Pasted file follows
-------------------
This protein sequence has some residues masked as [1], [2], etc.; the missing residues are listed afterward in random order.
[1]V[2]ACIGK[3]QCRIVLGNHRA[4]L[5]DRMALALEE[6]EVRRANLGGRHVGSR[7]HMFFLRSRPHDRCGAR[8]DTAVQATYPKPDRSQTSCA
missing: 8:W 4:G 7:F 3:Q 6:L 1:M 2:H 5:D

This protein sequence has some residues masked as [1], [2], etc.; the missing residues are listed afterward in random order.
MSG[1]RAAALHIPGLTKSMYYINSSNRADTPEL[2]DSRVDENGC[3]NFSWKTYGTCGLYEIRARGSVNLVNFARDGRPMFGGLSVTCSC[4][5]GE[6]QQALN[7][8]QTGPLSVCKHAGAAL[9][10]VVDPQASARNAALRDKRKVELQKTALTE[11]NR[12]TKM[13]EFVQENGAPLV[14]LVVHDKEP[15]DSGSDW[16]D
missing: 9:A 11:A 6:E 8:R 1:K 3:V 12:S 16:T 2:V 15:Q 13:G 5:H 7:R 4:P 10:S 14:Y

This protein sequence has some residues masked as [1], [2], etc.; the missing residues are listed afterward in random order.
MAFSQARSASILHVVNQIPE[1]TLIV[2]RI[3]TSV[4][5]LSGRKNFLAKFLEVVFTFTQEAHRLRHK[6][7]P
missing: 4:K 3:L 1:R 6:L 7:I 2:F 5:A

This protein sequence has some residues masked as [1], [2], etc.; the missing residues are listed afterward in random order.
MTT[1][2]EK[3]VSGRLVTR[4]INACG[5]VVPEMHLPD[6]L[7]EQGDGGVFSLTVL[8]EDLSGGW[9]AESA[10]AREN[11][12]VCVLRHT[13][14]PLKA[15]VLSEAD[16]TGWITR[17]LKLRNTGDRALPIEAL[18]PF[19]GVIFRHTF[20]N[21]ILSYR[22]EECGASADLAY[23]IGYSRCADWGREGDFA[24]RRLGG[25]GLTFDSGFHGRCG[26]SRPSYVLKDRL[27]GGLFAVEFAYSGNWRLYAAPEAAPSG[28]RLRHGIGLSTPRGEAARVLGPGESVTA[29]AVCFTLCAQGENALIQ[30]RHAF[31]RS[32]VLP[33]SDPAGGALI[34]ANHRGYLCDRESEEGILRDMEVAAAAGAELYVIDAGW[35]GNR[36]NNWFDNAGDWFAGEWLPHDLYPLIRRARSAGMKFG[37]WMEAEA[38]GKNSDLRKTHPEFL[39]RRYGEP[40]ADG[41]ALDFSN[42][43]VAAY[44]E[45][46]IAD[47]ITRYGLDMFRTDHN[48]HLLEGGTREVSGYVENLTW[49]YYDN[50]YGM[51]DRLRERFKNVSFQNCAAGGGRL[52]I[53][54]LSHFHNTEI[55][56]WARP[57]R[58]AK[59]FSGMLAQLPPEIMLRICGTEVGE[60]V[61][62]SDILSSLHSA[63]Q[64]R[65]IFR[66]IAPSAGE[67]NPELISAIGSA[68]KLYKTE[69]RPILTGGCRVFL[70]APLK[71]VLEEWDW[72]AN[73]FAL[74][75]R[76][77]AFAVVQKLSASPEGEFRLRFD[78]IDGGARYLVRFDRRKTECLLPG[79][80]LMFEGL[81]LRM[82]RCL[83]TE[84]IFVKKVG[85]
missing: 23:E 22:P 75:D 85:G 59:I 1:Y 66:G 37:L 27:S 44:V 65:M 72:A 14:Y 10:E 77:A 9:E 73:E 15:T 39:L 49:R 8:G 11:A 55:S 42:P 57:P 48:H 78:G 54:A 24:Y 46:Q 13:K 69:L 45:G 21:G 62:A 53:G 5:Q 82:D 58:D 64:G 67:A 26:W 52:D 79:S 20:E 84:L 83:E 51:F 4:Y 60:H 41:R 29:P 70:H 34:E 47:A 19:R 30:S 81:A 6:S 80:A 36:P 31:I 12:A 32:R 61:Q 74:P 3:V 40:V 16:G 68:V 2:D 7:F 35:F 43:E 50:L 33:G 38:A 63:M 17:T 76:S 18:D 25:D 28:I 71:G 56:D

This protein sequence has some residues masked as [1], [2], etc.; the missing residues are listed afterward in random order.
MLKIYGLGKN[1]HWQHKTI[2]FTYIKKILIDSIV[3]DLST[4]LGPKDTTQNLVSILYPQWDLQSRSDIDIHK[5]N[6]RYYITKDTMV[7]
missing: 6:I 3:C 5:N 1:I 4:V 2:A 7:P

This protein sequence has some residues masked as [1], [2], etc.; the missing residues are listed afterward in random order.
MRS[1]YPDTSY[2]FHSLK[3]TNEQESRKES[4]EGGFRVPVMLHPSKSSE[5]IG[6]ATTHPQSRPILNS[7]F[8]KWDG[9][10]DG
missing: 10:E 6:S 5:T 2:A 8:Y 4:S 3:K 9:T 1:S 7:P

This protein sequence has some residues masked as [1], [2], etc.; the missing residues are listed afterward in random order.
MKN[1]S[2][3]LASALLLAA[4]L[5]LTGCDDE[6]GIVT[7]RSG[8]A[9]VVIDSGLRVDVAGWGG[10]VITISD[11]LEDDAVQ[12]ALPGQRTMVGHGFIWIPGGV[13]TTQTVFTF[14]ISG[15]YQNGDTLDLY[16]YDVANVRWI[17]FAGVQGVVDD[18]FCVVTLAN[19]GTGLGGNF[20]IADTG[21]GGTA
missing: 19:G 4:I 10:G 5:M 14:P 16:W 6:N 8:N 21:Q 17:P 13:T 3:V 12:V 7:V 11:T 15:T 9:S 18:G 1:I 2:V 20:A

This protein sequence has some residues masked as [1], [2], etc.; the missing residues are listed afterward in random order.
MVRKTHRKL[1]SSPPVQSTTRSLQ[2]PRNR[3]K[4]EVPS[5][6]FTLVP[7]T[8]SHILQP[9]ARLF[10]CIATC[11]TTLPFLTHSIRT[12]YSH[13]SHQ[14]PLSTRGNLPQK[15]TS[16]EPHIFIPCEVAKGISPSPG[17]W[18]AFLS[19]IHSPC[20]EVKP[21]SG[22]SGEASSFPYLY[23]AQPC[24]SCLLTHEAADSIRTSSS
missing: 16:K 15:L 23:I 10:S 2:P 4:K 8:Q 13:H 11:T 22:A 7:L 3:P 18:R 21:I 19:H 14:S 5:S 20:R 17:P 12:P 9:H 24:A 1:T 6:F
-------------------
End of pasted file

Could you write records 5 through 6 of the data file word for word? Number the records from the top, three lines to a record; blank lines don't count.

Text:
This protein sequence has some residues masked as [1], [2], etc.; the missing residues are listed afterward in random order.
MLKIYGLGKN[1]HWQHKTI[2]FTYIKKILIDSIV[3]DLST[4]LGPKDTTQNLVSILYPQWDLQSRSDIDIHK[5]N[6]RYYITKDTMV[7]
missing: 6:I 3:C 5:N 1:I 4:V 2:A 7:P

This protein sequence has some residues masked as [1], [2], etc.; the missing residues are listed afterward in random order.
MRS[1]YPDTSY[2]FHSLK[3]TNEQESRKES[4]EGGFRVPVMLHPSKSSE[5]IG[6]ATTHPQSRPILNS[7]F[8]KWDG[9][10]DG
missing: 10:E 6:S 5:T 2:A 8:Y 4:S 3:K 9:T 1:S 7:P